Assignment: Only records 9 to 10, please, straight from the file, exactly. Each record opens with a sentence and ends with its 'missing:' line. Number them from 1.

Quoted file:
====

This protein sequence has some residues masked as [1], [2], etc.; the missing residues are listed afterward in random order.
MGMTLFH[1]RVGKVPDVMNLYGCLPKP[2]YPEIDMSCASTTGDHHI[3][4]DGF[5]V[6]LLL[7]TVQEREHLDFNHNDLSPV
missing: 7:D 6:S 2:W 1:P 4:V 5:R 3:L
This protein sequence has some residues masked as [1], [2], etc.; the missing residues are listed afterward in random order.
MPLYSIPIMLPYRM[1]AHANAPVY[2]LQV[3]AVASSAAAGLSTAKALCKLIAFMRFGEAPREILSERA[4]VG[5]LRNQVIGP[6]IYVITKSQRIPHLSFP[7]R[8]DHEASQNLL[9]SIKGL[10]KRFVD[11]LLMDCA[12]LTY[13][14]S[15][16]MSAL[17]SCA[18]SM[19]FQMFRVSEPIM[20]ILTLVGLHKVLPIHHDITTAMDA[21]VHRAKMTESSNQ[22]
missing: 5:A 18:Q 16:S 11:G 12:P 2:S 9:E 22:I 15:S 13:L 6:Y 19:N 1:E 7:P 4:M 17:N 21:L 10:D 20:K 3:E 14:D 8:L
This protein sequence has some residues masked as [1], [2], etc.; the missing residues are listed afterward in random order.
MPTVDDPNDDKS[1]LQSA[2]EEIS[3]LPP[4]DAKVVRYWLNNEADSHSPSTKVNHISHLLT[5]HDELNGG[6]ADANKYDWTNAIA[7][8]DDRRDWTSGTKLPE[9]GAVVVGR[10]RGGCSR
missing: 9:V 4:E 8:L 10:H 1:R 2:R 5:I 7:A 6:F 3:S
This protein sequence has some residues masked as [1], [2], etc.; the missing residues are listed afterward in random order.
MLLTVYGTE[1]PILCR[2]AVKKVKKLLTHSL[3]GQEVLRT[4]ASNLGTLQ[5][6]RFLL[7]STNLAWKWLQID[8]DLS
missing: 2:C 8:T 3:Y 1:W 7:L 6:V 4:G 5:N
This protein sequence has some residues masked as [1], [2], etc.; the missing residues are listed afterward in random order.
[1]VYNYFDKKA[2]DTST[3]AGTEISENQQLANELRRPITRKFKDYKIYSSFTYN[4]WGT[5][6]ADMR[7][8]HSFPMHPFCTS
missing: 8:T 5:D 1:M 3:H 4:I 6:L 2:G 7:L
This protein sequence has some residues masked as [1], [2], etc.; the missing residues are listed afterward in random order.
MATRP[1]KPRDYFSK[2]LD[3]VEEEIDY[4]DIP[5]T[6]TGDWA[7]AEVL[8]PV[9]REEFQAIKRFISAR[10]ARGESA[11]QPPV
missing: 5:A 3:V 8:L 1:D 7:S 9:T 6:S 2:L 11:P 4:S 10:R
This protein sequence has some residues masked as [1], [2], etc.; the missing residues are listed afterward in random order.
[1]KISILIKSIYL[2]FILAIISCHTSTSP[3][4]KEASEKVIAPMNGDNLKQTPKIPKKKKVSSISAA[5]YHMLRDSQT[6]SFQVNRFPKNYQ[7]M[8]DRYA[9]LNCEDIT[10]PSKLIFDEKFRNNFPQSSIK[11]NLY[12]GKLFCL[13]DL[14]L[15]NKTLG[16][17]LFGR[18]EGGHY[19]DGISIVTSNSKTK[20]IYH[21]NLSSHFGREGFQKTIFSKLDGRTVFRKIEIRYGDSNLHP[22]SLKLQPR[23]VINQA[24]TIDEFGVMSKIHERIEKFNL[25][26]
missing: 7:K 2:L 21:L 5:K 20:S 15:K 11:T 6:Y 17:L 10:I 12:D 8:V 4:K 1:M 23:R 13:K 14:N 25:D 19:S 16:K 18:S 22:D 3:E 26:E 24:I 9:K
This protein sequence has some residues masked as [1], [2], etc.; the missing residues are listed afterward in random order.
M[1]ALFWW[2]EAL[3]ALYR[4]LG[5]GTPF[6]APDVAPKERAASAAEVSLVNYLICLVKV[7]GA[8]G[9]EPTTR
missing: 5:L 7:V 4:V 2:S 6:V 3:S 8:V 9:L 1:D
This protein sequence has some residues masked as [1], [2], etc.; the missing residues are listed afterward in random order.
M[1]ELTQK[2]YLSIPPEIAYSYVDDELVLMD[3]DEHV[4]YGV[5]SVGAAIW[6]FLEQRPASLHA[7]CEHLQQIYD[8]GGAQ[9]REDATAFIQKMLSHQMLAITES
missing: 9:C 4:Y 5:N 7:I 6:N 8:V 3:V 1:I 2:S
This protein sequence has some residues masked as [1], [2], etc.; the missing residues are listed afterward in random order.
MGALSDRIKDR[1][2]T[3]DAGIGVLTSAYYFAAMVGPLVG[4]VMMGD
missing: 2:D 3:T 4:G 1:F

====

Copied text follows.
This protein sequence has some residues masked as [1], [2], etc.; the missing residues are listed afterward in random order.
M[1]ELTQK[2]YLSIPPEIAYSYVDDELVLMD[3]DEHV[4]YGV[5]SVGAAIW[6]FLEQRPASLHA[7]CEHLQQIYD[8]GGAQ[9]REDATAFIQKMLSHQMLAITES
missing: 9:C 4:Y 5:N 7:I 6:N 8:V 3:V 1:I 2:S
This protein sequence has some residues masked as [1], [2], etc.; the missing residues are listed afterward in random order.
MGALSDRIKDR[1][2]T[3]DAGIGVLTSAYYFAAMVGPLVG[4]VMMGD
missing: 2:D 3:T 4:G 1:F